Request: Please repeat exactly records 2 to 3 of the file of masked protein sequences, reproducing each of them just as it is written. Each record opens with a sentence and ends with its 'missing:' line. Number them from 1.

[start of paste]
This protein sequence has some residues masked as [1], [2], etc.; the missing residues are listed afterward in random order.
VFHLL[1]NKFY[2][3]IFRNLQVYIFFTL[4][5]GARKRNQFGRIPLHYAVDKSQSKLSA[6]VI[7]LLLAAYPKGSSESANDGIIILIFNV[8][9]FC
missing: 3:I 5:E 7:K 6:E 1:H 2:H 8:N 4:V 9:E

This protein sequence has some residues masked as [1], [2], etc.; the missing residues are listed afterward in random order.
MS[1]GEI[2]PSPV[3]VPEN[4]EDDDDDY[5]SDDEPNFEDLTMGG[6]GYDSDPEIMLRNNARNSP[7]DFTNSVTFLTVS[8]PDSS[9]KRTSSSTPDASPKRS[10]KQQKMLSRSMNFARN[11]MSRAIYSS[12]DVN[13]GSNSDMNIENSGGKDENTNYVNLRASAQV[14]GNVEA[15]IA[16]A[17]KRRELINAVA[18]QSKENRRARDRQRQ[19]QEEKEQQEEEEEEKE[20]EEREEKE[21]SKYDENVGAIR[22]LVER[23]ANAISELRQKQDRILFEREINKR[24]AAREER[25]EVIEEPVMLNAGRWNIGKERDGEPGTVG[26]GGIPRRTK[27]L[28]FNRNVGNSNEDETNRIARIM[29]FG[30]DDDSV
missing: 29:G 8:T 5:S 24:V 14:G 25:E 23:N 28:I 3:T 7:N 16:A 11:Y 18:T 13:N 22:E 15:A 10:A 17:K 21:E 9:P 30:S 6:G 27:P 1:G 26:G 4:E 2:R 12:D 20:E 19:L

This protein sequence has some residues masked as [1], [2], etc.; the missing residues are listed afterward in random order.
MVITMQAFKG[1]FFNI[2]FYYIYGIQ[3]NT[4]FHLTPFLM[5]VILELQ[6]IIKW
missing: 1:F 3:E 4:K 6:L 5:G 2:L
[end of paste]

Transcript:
This protein sequence has some residues masked as [1], [2], etc.; the missing residues are listed afterward in random order.
MS[1]GEI[2]PSPV[3]VPEN[4]EDDDDDY[5]SDDEPNFEDLTMGG[6]GYDSDPEIMLRNNARNSP[7]DFTNSVTFLTVS[8]PDSS[9]KRTSSSTPDASPKRS[10]KQQKMLSRSMNFARN[11]MSRAIYSS[12]DVN[13]GSNSDMNIENSGGKDENTNYVNLRASAQV[14]GNVEA[15]IA[16]A[17]KRRELINAVA[18]QSKENRRARDRQRQ[19]QEEKEQQEEEEEEKE[20]EEREEKE[21]SKYDENVGAIR[22]LVER[23]ANAISELRQKQDRILFEREINKR[24]AAREER[25]EVIEEPVMLNAGRWNIGKERDGEPGTVG[26]GGIPRRTK[27]L[28]FNRNVGNSNEDETNRIARIM[29]FG[30]DDDSV
missing: 29:G 8:T 5:S 24:V 14:G 25:E 23:N 28:I 3:T 7:N 16:A 11:Y 18:T 13:N 22:E 15:A 10:A 17:K 21:E 9:P 30:S 6:G 27:P 1:G 26:G 4:E 2:R 12:D 20:E 19:L

This protein sequence has some residues masked as [1], [2], etc.; the missing residues are listed afterward in random order.
MVITMQAFKG[1]FFNI[2]FYYIYGIQ[3]NT[4]FHLTPFLM[5]VILELQ[6]IIKW
missing: 1:F 3:E 4:K 6:L 5:G 2:L